Get help now Make a donation

MHRA Update on Valproate

Monday, 12 December 2022 Mind

The Medicines and Healthcare products Regulatory Agency (MHRA) has announced that they are updating their recommendations on the use of valproate (also known as Epilim and Depakote). Valproate is a medication used to treat bipolar disorder and epilepsy.  

What will change? 

The MHRA and the National Institute for Health and Care Excellence (NICE) are still developing details of how any changes will be implemented. But they will include the following recommendations:  

  • If you’re currently taking valproate, your doctor should have a medication review with you to consider whether you can have a different treatment instead. This recommendation hasn’t been implemented yet. If you’re taking valproate, you should continue taking it unless your doctor tells you otherwise. 

  • Valproate should no longer be prescribed to new patients under the age of 55, unless two independent health professionals agree that there is no other effective treatment that you can take.   

Why are the changes being made? 

For many years, there have been warnings that taking valproate while you are pregnant increases the risks of your child being born with birth defects. You should only be prescribed valproate if you are on a pregnancy prevention programme to make sure you won't become pregnant.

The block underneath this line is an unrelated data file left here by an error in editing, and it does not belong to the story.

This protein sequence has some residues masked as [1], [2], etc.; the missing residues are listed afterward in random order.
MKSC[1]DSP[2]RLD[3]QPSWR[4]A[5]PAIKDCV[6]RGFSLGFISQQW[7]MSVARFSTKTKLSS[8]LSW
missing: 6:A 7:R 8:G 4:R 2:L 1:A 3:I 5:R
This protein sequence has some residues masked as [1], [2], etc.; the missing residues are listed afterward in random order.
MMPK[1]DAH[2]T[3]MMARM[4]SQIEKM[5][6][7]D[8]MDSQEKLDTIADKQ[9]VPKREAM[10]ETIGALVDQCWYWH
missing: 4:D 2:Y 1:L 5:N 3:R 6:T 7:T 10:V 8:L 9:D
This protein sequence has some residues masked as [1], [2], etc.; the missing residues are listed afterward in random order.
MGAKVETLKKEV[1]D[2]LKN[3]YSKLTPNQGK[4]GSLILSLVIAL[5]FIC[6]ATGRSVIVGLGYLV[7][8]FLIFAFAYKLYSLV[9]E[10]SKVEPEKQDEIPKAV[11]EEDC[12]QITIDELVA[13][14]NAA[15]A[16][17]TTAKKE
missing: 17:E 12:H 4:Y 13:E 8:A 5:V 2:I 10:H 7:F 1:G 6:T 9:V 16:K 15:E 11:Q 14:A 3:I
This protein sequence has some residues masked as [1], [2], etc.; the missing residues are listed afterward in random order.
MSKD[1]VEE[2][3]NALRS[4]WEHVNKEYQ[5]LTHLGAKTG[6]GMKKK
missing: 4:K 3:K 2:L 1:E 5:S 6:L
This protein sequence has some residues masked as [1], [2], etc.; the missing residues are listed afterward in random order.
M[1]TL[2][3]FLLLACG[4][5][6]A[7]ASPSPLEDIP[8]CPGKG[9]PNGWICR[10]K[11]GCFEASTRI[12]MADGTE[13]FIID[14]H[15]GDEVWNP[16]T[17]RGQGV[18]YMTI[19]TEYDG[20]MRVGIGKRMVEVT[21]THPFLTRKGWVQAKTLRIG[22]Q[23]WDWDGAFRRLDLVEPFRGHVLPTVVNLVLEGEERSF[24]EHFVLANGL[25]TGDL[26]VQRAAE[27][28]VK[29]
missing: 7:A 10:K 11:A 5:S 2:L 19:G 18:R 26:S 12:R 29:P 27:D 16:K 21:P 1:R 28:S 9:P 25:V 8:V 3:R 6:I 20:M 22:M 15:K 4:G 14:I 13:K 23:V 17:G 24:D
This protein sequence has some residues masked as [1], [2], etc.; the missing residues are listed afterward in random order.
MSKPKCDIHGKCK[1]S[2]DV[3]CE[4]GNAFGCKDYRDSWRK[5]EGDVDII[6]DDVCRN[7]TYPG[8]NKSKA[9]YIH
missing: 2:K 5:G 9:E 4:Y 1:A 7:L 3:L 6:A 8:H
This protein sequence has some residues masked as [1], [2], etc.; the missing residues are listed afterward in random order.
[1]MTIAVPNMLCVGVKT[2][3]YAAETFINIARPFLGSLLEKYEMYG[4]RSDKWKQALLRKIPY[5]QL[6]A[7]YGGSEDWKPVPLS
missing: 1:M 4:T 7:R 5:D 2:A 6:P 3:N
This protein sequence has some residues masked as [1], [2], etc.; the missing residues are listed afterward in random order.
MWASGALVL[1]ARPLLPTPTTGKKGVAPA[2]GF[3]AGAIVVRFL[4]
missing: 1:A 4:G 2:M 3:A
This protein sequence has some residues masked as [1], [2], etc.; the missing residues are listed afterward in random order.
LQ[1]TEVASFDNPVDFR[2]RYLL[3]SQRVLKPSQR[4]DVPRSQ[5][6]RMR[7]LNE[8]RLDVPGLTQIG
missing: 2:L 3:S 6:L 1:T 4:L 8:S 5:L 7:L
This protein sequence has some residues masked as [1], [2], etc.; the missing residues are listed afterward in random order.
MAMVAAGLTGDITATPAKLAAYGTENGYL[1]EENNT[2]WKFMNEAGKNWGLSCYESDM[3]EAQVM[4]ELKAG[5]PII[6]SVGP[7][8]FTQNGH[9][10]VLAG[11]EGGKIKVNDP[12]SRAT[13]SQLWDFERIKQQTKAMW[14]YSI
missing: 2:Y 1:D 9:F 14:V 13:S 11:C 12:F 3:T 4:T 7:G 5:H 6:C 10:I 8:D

But the MHRA is concerned that valproate isn’t always being prescribed safely. And some research suggests there may be some risk to fertility in males. The MHRA is making these changes as a precautionary measure to try and prevent these risks.  

What does this mean for me? 

If you’re currently talking valproate, it’s very important that you continue to take your medication unless your doctor tells you otherwise. If you stop taking valproate suddenly, or without advice from your doctor, it can be very dangerous.  

If you are taking valproate and think you could be pregnant, visit your doctor as soon as you can. You can discuss your options with them, including other medications that might be available. 

The MHRA is still developing a timeframe for these changes, so you don’t need to do anything else yet. 

It is completely understandable to be worried about how these changes will affect you. If you have any questions about your medication, you could speak to your doctor or pharmacist for advice. You can also find out more about these upcoming changes on the MHRA website. We will continue to share updates on these changes as we receive them. 

Ways to get involved

arrow_upwardBack to Top